Less HTML is Better HTML: Simplicity in Coding

Today’s post has been co-written by a Twitter friend of mine, Colin (@chief27). Bio below post.

Amber: I’ve found that many beginning web developers tend to overuse divs, id’s and classes. While this can be a great crutch at first, it’s necessary once you’ve gotten the HTML and CSS basics down to really begin honing your abilities. One way to make your coding stand out from the crowd is to minimize it and use as less of it as possible. By using less code, your code not only looks cleaner, it tends to be more semantic (less code to potentially have errors in), quicker to load and more professional (no one wants to have a messy birds nest behind their nice design).

Colin: Having made the transition from beginner (X)HTML/CSS developer a bit more recently than Amber, I have to say I completely agree. When web developers start out they litter their code with divs, ids and classes. I know this because I used to do it too. Nowadays, I like my code to be clean and ordered so that it can be easily read and comprehended, so I’ve stopped overusing divs, ids and classes. Something else Amber touched on, that develops as you learn (X)HTML/CSS, is the understanding of (X)HTML semantics. When we speak of semantics in (X)HTML we talk about using tags which describe the meaning of their content. Essentially this is the purpose of the (X)HTML language, to describe the contents of a document. This is important for screen-readers and search engines which rely on the (X)HTML tags used to properly describe how the document should be interpreted.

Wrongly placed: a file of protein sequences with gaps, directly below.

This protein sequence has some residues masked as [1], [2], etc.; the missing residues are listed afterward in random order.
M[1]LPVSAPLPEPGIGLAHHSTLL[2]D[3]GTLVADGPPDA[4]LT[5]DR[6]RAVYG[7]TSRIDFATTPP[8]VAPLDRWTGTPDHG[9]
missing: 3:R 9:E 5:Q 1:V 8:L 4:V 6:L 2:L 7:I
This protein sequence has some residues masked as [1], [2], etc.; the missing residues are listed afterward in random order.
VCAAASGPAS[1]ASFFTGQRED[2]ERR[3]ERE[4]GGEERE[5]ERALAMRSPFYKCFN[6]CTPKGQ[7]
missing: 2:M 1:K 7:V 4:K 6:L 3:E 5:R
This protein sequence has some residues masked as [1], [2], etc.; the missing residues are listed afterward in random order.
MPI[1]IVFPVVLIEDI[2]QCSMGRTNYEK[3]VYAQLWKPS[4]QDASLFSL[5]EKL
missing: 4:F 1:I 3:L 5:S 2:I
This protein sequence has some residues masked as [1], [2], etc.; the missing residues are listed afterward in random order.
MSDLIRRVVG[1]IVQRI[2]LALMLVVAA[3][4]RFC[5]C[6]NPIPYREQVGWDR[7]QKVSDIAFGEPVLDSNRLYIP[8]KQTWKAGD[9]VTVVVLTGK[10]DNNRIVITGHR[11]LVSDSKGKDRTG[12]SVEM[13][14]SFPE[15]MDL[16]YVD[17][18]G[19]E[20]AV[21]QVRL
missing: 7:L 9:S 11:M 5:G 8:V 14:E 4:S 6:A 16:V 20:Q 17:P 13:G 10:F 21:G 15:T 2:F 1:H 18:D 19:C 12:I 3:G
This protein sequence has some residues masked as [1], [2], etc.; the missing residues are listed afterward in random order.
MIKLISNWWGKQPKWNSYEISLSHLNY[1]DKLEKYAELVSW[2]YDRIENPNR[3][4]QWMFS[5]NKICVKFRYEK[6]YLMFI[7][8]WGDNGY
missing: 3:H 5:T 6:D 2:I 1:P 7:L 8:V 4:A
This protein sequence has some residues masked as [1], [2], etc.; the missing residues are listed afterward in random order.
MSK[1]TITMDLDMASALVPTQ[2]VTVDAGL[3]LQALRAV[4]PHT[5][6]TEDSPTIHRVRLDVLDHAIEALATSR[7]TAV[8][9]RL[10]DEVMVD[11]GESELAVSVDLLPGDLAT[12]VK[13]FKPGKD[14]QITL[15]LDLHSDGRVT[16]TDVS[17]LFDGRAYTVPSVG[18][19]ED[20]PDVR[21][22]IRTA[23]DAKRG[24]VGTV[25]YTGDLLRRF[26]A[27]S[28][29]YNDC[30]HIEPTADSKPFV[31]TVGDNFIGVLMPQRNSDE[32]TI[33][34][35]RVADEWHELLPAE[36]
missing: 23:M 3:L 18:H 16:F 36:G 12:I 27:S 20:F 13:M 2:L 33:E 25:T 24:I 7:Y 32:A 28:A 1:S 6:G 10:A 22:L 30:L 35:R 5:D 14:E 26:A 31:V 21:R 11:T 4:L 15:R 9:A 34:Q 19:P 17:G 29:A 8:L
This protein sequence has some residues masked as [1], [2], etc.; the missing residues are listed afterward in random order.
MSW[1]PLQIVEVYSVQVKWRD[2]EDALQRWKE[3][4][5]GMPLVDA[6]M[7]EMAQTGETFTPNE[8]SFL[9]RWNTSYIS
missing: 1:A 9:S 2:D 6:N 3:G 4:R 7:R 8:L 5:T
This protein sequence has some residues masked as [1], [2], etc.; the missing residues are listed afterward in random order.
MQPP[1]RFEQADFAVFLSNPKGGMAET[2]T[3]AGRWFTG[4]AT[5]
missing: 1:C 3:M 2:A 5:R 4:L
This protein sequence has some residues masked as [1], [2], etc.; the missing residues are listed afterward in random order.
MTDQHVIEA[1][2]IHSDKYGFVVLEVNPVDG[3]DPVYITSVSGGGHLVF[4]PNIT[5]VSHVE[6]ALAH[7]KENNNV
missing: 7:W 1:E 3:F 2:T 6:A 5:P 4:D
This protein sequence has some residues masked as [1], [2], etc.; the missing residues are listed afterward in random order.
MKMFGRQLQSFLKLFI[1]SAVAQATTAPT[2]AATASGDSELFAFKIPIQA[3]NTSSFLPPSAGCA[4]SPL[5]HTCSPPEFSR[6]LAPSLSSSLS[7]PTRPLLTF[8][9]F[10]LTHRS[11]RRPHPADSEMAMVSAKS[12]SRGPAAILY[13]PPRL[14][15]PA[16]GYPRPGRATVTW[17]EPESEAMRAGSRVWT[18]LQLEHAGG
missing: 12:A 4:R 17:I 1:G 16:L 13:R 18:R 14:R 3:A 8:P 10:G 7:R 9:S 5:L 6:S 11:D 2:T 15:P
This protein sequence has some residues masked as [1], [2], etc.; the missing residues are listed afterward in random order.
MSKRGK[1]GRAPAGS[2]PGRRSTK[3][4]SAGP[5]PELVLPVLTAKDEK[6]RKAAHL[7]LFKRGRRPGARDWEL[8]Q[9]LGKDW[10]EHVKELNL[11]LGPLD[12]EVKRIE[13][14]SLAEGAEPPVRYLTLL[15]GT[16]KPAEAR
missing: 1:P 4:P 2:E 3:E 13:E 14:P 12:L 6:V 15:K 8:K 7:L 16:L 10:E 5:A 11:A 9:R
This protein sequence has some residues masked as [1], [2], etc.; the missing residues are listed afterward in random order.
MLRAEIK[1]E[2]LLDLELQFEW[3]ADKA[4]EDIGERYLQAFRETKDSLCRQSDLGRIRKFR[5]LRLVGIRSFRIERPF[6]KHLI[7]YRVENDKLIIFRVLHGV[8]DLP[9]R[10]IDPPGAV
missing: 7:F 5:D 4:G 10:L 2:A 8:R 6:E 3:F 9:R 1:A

The Difference Between Divs and Tags: Semantics

Colin: So we’ve both said that too many divs are bad, but how do you know when you’re using too many divs? When you start wrapping divs around tags which have a semantic description, or when you start using divs in place of semantic tags, it’s usually a good indication that you’re using too many divs. Div tags have no semantic description, they are used to divide (or section off) areas of the website which cannot be described by other html tags.

Dividing Layouts